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message 1: by Mikki (new)

Mikki (AussieTwins99) | 27 comments Ok! I used to follow the Oxford dictionary which went well if I wanted to learn British English. then I decided its best to try something else and now seeing as I am no longer in Australia I have discovered Americans like the Webster. Of course there are numerous dictionaries to choose from, and today the advent of the internet makes English even more challanging! So What do you use , which English is correct, cause in my book they no longer speak correct English in Britain, The Americans have their own lingo and I spell Mum differently due to my Strine! What do I use for my children to follow!

message 2: by Debbie, sardonic princess of cheerfulness (new)

Debbie (sardonicprincessofcheerfulness) | 6393 comments Mod
Mikki....for clarification on this issue....find the True North group...there is a discussion there called 'This is America - SPEAK Engish". This will answer some of your questions.

message 3: by Ken (new)

Ken | 18340 comments Mod
I think you use the English of the land you happen to live in (and to raise your children in). The King's English is a manufacture of the King, of course. All variations of English are like mutts, including Great Britain's. My two cents.

-- True Northeast

message 4: by David (new)

David | 4568 comments If you want to learn about English as she is spoke among the Yanks, read H.L. Mencken's "The American Language."

All the rest is academic dreck.

message 5: by Mikki (new)

Mikki (AussieTwins99) | 27 comments Mikki wrote: "Ok! I used to follow the Oxford dictionary which went well if I wanted to learn British English. then I decided its best to try something else and now seeing as I am no longer in Australia I have d..."

message 6: by Lea (new)

Lea | 18 comments Hi, I realize that this topic was created to discuss English-language dictionaries, but I'm wondering if anyone has recommendations for French-English dictionaries?

message 7: by Ken (new)

Ken | 18340 comments Mod

message 8: by Lea (new)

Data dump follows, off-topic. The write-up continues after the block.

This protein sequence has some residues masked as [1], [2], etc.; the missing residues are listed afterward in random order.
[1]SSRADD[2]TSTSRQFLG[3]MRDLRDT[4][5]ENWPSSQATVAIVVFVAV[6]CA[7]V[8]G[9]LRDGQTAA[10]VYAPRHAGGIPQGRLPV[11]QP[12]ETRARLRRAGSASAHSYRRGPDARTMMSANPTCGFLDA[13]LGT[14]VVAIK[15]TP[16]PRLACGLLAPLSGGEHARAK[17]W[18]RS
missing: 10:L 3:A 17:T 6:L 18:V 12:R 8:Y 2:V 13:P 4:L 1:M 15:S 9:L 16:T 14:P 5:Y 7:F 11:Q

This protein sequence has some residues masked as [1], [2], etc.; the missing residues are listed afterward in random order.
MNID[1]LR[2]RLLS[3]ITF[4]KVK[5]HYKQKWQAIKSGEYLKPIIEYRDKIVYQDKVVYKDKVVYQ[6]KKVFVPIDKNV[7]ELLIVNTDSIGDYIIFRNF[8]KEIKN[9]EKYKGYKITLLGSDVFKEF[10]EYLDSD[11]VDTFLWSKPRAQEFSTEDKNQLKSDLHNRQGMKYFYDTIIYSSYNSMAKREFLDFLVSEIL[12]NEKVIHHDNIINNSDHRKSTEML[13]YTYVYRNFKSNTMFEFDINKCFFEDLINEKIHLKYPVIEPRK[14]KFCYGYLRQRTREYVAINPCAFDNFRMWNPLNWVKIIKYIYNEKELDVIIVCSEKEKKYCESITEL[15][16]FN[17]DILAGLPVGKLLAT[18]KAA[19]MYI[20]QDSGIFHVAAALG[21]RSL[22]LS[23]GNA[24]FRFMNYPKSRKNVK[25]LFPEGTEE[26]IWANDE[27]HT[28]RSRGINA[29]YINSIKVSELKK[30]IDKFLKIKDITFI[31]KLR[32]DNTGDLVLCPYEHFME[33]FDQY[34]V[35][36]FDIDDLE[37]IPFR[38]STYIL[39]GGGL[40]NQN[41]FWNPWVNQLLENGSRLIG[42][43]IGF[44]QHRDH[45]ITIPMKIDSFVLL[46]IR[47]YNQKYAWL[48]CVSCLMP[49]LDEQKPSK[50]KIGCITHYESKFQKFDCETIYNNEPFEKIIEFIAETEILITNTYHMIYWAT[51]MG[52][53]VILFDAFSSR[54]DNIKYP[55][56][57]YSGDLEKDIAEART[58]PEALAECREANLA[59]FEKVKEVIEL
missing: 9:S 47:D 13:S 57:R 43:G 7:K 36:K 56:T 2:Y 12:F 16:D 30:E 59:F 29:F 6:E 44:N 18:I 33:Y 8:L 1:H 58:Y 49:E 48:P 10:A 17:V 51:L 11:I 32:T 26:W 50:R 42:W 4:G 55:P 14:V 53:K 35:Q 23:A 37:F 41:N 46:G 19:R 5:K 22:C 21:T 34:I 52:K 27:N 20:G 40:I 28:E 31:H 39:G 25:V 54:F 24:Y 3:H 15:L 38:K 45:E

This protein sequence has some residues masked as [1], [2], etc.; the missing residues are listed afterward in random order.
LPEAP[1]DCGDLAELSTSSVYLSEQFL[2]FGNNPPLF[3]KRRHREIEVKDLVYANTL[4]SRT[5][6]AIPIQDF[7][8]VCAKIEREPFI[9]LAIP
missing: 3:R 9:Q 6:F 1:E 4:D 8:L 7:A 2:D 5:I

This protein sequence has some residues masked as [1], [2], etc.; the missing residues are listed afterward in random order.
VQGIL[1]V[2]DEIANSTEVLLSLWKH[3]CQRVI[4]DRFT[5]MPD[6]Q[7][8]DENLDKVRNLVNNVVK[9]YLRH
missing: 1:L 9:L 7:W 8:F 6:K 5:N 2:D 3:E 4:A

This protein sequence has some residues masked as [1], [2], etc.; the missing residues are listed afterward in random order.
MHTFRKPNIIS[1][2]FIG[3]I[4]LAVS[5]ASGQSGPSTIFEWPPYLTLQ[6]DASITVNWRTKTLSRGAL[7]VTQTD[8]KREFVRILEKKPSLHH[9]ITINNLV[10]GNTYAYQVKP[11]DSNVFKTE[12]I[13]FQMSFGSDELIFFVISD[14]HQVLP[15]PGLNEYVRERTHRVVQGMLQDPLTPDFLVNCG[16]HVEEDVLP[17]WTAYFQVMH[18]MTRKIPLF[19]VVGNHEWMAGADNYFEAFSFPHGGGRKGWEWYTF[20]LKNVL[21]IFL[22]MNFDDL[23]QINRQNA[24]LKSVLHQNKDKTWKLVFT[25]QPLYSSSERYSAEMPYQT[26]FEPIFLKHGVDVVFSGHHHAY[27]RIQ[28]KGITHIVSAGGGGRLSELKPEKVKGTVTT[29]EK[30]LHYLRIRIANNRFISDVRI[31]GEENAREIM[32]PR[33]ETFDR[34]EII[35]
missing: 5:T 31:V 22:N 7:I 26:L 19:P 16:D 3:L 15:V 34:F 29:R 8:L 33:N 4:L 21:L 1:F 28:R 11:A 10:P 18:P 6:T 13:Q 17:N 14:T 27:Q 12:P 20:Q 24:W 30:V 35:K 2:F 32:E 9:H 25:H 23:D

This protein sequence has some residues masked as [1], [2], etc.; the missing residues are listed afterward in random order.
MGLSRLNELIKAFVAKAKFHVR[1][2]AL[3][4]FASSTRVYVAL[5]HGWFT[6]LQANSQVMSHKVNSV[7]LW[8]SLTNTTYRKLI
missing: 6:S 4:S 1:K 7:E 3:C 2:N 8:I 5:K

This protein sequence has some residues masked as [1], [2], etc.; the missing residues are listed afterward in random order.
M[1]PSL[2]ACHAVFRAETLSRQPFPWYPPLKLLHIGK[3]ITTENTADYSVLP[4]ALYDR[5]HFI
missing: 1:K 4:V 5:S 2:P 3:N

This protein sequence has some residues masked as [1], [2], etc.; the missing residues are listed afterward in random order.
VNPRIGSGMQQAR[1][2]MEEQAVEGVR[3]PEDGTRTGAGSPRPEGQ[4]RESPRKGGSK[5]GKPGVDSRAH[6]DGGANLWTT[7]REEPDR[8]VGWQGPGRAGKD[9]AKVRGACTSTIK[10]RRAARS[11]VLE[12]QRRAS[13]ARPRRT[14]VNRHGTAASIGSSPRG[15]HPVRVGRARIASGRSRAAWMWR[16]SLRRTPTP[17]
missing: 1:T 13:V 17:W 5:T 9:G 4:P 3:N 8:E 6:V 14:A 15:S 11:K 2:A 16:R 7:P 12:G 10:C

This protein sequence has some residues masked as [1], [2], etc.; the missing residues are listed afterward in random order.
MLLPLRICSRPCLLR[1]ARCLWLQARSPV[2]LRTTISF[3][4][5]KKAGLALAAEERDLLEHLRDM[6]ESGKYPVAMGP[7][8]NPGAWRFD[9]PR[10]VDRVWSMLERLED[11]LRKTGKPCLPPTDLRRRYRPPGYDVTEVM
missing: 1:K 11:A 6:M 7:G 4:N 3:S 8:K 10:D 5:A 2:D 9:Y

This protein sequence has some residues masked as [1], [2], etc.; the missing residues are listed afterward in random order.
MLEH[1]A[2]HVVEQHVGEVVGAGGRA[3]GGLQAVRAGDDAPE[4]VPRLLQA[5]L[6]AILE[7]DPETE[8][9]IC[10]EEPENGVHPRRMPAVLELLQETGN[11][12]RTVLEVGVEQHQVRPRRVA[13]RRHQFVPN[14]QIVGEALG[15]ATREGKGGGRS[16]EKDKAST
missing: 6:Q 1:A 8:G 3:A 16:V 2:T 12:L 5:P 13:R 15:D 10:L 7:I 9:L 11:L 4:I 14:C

Lea | 18 comments Newengland wrote: "Personne?"


Jan (the Gryphon) (yogryphongmailcom) | 214 comments For English, I do like Webster's--online at This was the dictionary I used to read when most children my age were reading Batman comics--late at night under the covers with the flashlight.

However, The American Heritage Dictionary, which is slightly younger than I, has a slightly less academic feel to the descriptive wording. It is my choice of late night obsessive vocabulary building.

message 10: by Ken (new)

Ken | 18340 comments Mod
I still heart my Webster's Seventh New Collegiate Dictionary. "T'is but a scratch, but it will do."

message 11: by Beejay (last edited May 12, 2009 11:40PM) (new)

Beejay Must admit, it must be all the old British ancestors but I still like the Oxford. Could not abide the Macquarie (Australian) dictionary - any "dictionary" which has the word "youse" in it is bad, bad, bad in my books. What next, "coz"?

message 12: by Heather L (new)

Heather L (wordtrix) Lea - Since it appears noone answered your question... I have THE CONCISE OXFORD FRENCH DICTIONARY, which was recommended by my college French professor, born and bred in France. It goes well with 501 FRENCH VERBS.

The English dictionary I use most often is MERRIAM WEBSTER'S DELUXE DICTIONARY (tenth collegiate edition)

message 13: by Mikki (new)

Mikki (AussieTwins99) | 27 comments Ok! Now I've decided to change the topic to broaden it! If you wanted to study a language other than English which dictionary would you use to assist you in mastering the language or the dialect? If the grammar is difficult which dictionary is preferable to use in order for an English native to understand?
When replying state the language and dialect you are referring to...

message 14: by Savvy (new)

Savvy  (savvysuzdolcefarniente) | 1455 comments Here's a NEW ONE!

message 15: by Symbol (last edited Aug 27, 2009 10:06AM) (new)

Symbol | 51 comments For Spanish I use Real Academia Espanola.

Honestly though, when I'm learning a new language, my focus tends to be on grammar rather than vocabulary. Yes, vocab is necessary, but it's not my main interest. When I'm learning a new language I'm looking for a good tutorial or grammar guide; dictionaries are only a secondary concern.

That being said, if I come across any particularly good/helpful ones, I'll post them here.

Edit: For French, of course, you can venture over to l'Academie Francaise.

I use a combination of and my trusty OED for English.

I have found an English-Greek dictionary online, but I find that it leaves something to be desired. It's a little buggy; the lookup only works one way; and the whole thing is just a series of scanned images of pages from a printed, hard-copy dictionary. If anyone knows of a better one, please let me know! I should mention though, that this is an Attic Greek dictionary, not modern Greek. There are plenty of modern Greek translators and dictionaries kicking around online, but very few exist for ancient Greek. (Or, at least, I've not found very many.)

Also, if anyone knows of a good online Tagalog dictionary, please tell me where to find it! I am looking for a Tagalog-only dictionary. Not an English-to (or vice versa). I just want the Tagalog words and their definitions (in Tagalog). This has been surprisingly hard to find. All the Tagalog/Filipino dictionaries that I've encountered are bilingual/translating dictionaries.

message 16: by Chris (new)

Chris | 1 comments the chambers dictionary.

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